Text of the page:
Melancholy and a longing for the country and the life they left behind are integral parts of the life of refugees. That becomes very clear in the book An evening with Claire by Gaito Gazdanov. This is the second book by this author I read, since I absolutely loved The spectre of Alexander Wolf (here).
This is the story of Kolja, who was in love with Claire but he lost her. After the Russian Revolution Kolja fled to Paris, hoping to meet Claire there again and he did.Claire is married, but her husband is away most evenings and then Kolja is with her. Only when he is with her in the evening, his memories of Russia, his youth and experiences during the Russian civil war when he fought on the side of the White army, come back to him.
An evening with Claire is not a long story, my Dutch translation had 176 pages. The writing style is beautiful, just like in Alexander Wolf, although less precise. This is logical, An evening with Claire was written almost twenty years earlier.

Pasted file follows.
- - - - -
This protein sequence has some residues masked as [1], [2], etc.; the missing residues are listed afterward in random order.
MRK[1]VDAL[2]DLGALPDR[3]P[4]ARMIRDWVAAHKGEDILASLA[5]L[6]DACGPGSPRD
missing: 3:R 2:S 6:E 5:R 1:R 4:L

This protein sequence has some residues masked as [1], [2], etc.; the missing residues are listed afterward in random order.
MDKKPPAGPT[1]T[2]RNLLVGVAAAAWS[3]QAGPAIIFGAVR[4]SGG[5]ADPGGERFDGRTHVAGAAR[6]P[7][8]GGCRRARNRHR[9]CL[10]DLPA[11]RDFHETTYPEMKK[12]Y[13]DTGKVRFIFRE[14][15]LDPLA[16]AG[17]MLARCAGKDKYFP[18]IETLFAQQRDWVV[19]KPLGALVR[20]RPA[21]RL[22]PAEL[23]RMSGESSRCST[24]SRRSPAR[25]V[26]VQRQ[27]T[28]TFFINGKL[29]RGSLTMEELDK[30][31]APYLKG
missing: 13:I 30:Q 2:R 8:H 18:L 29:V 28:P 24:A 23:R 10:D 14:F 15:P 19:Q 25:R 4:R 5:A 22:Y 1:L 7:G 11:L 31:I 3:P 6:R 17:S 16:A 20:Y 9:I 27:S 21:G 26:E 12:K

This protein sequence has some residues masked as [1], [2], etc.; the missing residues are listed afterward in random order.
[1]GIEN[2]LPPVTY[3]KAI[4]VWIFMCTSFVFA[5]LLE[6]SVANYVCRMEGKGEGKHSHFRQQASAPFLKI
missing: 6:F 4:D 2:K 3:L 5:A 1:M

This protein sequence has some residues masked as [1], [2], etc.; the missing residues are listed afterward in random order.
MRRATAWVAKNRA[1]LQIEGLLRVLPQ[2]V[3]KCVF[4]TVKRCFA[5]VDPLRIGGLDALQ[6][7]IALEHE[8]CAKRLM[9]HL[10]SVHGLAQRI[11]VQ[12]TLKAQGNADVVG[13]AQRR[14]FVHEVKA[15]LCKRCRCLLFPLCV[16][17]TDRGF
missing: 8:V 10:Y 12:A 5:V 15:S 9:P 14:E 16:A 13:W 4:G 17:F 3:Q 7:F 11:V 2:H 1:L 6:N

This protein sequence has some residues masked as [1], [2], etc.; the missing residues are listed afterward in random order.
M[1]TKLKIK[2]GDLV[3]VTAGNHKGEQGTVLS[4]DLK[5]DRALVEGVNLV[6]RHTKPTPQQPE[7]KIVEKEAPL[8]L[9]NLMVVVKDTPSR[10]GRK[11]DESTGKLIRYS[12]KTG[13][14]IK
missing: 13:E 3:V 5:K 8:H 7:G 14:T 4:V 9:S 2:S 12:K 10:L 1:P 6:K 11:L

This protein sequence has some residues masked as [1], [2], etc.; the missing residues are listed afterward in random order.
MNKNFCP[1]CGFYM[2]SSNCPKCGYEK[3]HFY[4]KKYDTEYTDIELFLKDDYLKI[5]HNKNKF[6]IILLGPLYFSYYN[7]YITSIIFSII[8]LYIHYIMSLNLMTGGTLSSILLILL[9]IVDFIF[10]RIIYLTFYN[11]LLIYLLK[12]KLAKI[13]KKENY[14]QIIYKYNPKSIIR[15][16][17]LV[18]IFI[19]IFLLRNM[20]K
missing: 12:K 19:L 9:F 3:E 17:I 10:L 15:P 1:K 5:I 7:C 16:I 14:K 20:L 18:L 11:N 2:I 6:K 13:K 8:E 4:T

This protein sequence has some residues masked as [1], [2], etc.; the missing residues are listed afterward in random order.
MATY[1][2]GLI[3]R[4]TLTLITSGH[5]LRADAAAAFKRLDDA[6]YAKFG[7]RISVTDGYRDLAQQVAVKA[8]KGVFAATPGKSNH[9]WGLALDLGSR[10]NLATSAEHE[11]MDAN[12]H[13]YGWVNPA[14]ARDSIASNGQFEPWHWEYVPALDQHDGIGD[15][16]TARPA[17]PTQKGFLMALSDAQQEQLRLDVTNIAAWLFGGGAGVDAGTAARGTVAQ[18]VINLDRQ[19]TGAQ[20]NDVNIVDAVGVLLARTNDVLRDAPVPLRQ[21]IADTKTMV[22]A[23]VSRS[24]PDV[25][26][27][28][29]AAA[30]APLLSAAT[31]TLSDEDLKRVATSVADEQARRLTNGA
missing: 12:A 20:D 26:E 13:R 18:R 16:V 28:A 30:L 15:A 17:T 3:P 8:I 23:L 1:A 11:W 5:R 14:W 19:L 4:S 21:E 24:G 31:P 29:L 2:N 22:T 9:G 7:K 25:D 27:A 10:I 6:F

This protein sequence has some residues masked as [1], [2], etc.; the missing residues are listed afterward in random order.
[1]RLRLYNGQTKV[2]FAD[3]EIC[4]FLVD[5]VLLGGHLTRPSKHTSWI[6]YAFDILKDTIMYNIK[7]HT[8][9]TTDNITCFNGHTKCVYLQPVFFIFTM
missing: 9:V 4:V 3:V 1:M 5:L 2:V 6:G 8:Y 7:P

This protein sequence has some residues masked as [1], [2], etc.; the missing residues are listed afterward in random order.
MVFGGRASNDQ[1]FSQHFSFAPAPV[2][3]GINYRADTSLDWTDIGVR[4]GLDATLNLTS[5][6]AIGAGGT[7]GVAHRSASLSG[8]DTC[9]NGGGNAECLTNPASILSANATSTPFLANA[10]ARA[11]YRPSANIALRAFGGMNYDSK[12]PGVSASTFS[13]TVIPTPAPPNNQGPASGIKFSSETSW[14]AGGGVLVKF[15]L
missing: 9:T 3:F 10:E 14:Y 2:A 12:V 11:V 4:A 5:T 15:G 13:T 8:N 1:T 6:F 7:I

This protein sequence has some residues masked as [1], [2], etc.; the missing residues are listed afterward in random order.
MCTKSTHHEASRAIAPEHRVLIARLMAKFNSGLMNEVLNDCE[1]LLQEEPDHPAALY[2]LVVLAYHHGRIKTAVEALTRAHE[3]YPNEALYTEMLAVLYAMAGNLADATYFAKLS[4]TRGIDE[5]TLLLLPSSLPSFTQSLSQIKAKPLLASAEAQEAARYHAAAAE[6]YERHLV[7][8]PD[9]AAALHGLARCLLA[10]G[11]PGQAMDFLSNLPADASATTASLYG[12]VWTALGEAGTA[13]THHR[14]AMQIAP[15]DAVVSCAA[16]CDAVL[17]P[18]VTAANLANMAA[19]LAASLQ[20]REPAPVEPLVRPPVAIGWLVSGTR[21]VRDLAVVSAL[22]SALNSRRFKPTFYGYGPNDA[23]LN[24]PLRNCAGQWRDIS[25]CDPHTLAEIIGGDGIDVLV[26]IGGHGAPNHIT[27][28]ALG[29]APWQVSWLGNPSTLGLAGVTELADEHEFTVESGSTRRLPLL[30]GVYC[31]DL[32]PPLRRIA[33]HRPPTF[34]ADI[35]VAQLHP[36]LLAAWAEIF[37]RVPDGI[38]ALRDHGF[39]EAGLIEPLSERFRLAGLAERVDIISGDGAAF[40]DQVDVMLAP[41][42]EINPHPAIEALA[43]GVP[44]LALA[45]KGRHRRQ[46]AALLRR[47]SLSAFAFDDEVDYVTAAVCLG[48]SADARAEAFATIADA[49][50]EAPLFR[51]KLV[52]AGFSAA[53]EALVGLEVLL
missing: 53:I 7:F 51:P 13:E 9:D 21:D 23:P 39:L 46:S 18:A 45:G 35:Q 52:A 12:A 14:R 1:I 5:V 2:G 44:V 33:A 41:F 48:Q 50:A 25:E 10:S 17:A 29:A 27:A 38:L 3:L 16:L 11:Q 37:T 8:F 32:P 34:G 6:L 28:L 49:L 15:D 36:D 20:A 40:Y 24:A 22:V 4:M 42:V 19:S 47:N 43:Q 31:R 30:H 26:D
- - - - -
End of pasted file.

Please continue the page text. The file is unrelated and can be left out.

Very prominent in this is the longing for Russia and the world that has gone. You cannot escape the idea that Gazdanov described his own feelings here. After all, his situation and Kolja’s are very similar. They both fought for the White army, both fled to Paris after the war.
Kolja’s childhood and his parents are described in a very beautiful way. You can see his father who loved science and hunting so much and his intelligent and reserved mother before you when you read about them. Kolja is an observer and often cannot make sense of what he experienced or saw until later. He is not very interested in politics, but the Bolsheviks have no appeal for him. When the Civil war broke out, he choose the side of the White Army, also because he thought they would lose so they needed his help more. Thankfully there is the conversation Kolja has with his uncle Vasili, a retired army officer, who has a talk with Kolja just before he is off to the army, filled with wise life-lessons.
A beautiful story.
Original Russian title: Vetsjer oe KlerPublished in 1929
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